That is, this invention provides

(1) a process for preparing a functional material by heat-treating a skin portion of poultry to carry out deoiling and defatting and to concentrate and pasteurize human-type sphingomyelin and plasmalogen-type glycerophospholipid contained in said skin portion, said heat-treatment comprising the steps of

(A) continuously injecting hot water heated to 100° C. or higher and/or steam into a heating chamber of a semi-sealed space having said temperature or higher, to generate water microdroplets and moist hot steam,

(B) replacing air in said heating chamber with said water microdroplets and moist hot steam, to fill a gas component (gaseous water) that has a composition having a relative humidity of 95% or more and an oxygen concentration of 0.2% by volume or less and that is maintained in a temperature range of 100 to 115° C.,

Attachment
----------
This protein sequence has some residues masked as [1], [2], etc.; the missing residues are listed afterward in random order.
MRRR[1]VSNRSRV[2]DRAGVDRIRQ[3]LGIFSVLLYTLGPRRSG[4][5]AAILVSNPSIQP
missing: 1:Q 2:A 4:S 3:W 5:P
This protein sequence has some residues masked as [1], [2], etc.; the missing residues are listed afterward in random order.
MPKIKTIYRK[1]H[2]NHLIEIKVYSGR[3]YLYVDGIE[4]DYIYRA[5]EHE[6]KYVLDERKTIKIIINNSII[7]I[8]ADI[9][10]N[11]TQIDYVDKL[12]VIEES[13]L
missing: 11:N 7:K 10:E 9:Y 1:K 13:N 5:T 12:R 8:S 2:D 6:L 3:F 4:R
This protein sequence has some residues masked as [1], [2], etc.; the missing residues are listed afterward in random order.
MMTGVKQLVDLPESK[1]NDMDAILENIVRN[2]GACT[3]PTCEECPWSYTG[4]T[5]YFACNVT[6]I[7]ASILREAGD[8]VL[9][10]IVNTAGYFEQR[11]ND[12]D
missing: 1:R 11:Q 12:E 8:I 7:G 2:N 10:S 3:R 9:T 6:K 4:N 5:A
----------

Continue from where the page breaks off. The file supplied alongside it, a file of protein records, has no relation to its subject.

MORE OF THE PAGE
(C) injecting steam in a 100% wet state to said gaseous water to stably form a composite heating medium composed of hot water, water microdroplets and steam, and

(D) applying continuous amplitude heating including a temperature difference of at least 10° C. to the skin portion of poultry with said composite heating medium in an atmosphere having a temperature of 100 to 115° C. and an oxygen concentration of 0.2% by volume or less,

(2) a preparation process as recited in the above (1), wherein the poultry is chicken,

(3) a preparation process as recited in the above (1) or (2), wherein the functional material is a heated pasteurized food,

(4) a functional material obtained by the process recited in any one of the above (1) to (3),

(5) a continuous heat-treating apparatus which is an apparatus for preparing the functional material recited in the above (4) and comprises

(i) means of continuously injecting hot water heated to 100° C. or higher and/or steam into a heating chamber of a semi-sealed space having said temperature or higher, to generate water microdroplets and moist hot steam,